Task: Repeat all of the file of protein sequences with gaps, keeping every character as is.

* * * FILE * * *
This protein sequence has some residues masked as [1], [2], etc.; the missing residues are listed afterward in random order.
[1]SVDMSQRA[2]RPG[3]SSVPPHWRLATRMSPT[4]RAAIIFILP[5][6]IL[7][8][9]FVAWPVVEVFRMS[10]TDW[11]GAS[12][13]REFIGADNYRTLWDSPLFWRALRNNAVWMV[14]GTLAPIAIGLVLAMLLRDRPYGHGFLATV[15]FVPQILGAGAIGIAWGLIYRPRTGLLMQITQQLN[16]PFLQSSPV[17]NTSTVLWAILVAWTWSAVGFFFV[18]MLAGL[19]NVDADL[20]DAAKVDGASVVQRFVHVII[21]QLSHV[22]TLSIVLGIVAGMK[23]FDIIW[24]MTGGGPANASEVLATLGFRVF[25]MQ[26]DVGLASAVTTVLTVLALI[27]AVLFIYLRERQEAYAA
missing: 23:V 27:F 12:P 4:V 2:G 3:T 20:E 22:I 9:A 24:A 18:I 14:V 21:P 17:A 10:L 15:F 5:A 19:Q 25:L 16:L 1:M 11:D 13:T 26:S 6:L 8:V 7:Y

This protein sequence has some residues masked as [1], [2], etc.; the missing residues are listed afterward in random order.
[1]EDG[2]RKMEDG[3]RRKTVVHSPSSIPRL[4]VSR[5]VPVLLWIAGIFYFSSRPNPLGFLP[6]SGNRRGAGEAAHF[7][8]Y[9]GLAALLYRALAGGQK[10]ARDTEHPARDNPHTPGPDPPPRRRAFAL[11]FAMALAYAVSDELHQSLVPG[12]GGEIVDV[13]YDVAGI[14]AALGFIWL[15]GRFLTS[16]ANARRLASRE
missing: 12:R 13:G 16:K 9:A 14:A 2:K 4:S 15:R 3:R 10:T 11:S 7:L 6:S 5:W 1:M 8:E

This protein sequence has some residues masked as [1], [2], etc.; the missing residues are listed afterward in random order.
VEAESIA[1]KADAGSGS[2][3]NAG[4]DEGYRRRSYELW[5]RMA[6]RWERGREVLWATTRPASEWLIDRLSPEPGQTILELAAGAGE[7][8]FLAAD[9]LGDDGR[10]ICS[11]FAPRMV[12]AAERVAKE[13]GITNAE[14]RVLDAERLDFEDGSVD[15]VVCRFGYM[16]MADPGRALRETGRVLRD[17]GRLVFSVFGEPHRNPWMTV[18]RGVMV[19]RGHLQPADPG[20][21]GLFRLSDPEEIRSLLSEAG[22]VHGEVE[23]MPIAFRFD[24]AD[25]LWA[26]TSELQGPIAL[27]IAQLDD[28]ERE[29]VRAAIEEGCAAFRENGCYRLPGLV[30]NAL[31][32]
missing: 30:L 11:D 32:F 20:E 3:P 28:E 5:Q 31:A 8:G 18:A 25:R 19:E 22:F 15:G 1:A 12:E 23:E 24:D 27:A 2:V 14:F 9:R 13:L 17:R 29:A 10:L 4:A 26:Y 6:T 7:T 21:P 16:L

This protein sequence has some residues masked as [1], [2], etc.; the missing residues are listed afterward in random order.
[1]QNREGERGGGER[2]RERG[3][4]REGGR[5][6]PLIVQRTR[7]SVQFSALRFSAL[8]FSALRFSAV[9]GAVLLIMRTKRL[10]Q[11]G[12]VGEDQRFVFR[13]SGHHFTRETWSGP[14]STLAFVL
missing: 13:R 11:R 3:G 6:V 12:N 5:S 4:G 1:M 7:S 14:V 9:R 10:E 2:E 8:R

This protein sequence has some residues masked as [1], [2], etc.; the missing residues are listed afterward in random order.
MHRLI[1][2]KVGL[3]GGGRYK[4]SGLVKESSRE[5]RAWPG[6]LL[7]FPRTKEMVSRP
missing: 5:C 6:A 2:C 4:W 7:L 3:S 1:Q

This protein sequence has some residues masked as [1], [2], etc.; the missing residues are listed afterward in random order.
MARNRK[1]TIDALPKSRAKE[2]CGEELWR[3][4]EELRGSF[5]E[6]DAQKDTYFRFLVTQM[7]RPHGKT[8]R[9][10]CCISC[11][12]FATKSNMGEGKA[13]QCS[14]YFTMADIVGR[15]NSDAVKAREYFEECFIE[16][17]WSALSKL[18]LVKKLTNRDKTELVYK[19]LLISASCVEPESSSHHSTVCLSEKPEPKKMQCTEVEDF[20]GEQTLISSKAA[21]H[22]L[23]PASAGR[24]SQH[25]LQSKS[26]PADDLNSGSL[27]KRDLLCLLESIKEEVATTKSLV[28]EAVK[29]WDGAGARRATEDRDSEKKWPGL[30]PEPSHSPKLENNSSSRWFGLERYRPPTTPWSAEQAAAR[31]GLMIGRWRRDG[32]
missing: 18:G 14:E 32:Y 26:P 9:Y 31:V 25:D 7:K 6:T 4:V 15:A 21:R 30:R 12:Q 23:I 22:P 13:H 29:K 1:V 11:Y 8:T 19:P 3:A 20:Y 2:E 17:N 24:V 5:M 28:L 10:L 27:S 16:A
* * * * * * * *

This protein sequence has some residues masked as [1], [2], etc.; the missing residues are listed afterward in random order.
[1]SVDMSQRA[2]RPG[3]SSVPPHWRLATRMSPT[4]RAAIIFILP[5][6]IL[7][8][9]FVAWPVVEVFRMS[10]TDW[11]GAS[12][13]REFIGADNYRTLWDSPLFWRALRNNAVWMV[14]GTLAPIAIGLVLAMLLRDRPYGHGFLATV[15]FVPQILGAGAIGIAWGLIYRPRTGLLMQITQQLN[16]PFLQSSPV[17]NTSTVLWAILVAWTWSAVGFFFV[18]MLAGL[19]NVDADL[20]DAAKVDGASVVQRFVHVII[21]QLSHV[22]TLSIVLGIVAGMK[23]FDIIW[24]MTGGGPANASEVLATLGFRVF[25]MQ[26]DVGLASAVTTVLTVLALI[27]AVLFIYLRERQEAYAA
missing: 23:V 27:F 12:P 4:V 2:G 3:T 20:E 22:I 9:A 24:A 18:I 14:V 21:P 17:A 10:L 15:F 5:A 19:Q 25:L 16:L 1:M 11:D 13:T 26:S 6:L 8:V 7:Y

This protein sequence has some residues masked as [1], [2], etc.; the missing residues are listed afterward in random order.
[1]EDG[2]RKMEDG[3]RRKTVVHSPSSIPRL[4]VSR[5]VPVLLWIAGIFYFSSRPNPLGFLP[6]SGNRRGAGEAAHF[7][8]Y[9]GLAALLYRALAGGQK[10]ARDTEHPARDNPHTPGPDPPPRRRAFAL[11]FAMALAYAVSDELHQSLVPG[12]GGEIVDV[13]YDVAGI[14]AALGFIWL[15]GRFLTS[16]ANARRLASRE
missing: 12:R 13:G 16:K 9:A 14:A 2:K 4:S 15:R 3:R 10:T 11:S 7:L 6:S 5:W 1:M 8:E

This protein sequence has some residues masked as [1], [2], etc.; the missing residues are listed afterward in random order.
VEAESIA[1]KADAGSGS[2][3]NAG[4]DEGYRRRSYELW[5]RMA[6]RWERGREVLWATTRPASEWLIDRLSPEPGQTILELAAGAGE[7][8]FLAAD[9]LGDDGR[10]ICS[11]FAPRMV[12]AAERVAKE[13]GITNAE[14]RVLDAERLDFEDGSVD[15]VVCRFGYM[16]MADPGRALRETGRVLRD[17]GRLVFSVFGEPHRNPWMTV[18]RGVMV[19]RGHLQPADPG[20][21]GLFRLSDPEEIRSLLSEAG[22]VHGEVE[23]MPIAFRFD[24]AD[25]LWA[26]TSELQGPIAL[27]IAQLDD[28]ERE[29]VRAAIEEGCAAFRENGCYRLPGLV[30]NAL[31][32]
missing: 30:L 11:D 32:F 20:E 3:P 28:E 5:Q 31:A 8:G 18:A 25:R 19:E 22:F 15:G 1:A 12:E 23:E 24:D 27:A 2:V 14:F 9:R 13:L 17:R 29:A 10:L 4:A 26:Y 6:T 7:T 21:P 16:L

This protein sequence has some residues masked as [1], [2], etc.; the missing residues are listed afterward in random order.
[1]QNREGERGGGER[2]RERG[3][4]REGGR[5][6]PLIVQRTR[7]SVQFSALRFSAL[8]FSALRFSAV[9]GAVLLIMRTKRL[10]Q[11]G[12]VGEDQRFVFR[13]SGHHFTRETWSGP[14]STLAFVL
missing: 13:R 11:R 3:G 6:V 12:N 5:S 4:G 1:M 7:S 14:V 9:R 10:E 2:E 8:R

This protein sequence has some residues masked as [1], [2], etc.; the missing residues are listed afterward in random order.
MHRLI[1][2]KVGL[3]GGGRYK[4]SGLVKESSRE[5]RAWPG[6]LL[7]FPRTKEMVSRP
missing: 5:C 6:A 2:C 4:W 7:L 3:S 1:Q

This protein sequence has some residues masked as [1], [2], etc.; the missing residues are listed afterward in random order.
MARNRK[1]TIDALPKSRAKE[2]CGEELWR[3][4]EELRGSF[5]E[6]DAQKDTYFRFLVTQM[7]RPHGKT[8]R[9][10]CCISC[11][12]FATKSNMGEGKA[13]QCS[14]YFTMADIVGR[15]NSDAVKAREYFEECFIE[16][17]WSALSKL[18]LVKKLTNRDKTELVYK[19]LLISASCVEPESSSHHSTVCLSEKPEPKKMQCTEVEDF[20]GEQTLISSKAA[21]H[22]L[23]PASAGR[24]SQH[25]LQSKS[26]PADDLNSGSL[27]KRDLLCLLESIKEEVATTKSLV[28]EAVK[29]WDGAGARRATEDRDSEKKWPGL[30]PEPSHSPKLENNSSSRWFGLERYRPPTTPWSAEQAAAR[31]GLMIGRWRRDG[32]
missing: 18:G 14:E 32:Y 26:P 9:Y 31:V 25:D 7:K 6:T 4:V 15:A 21:R 30:R 12:Q 23:I 22:P 13:H 29:K 1:V 11:Y 8:T 19:P 3:A 20:Y 2:E 17:N 24:V 5:M 28:L 10:L 27:S 16:A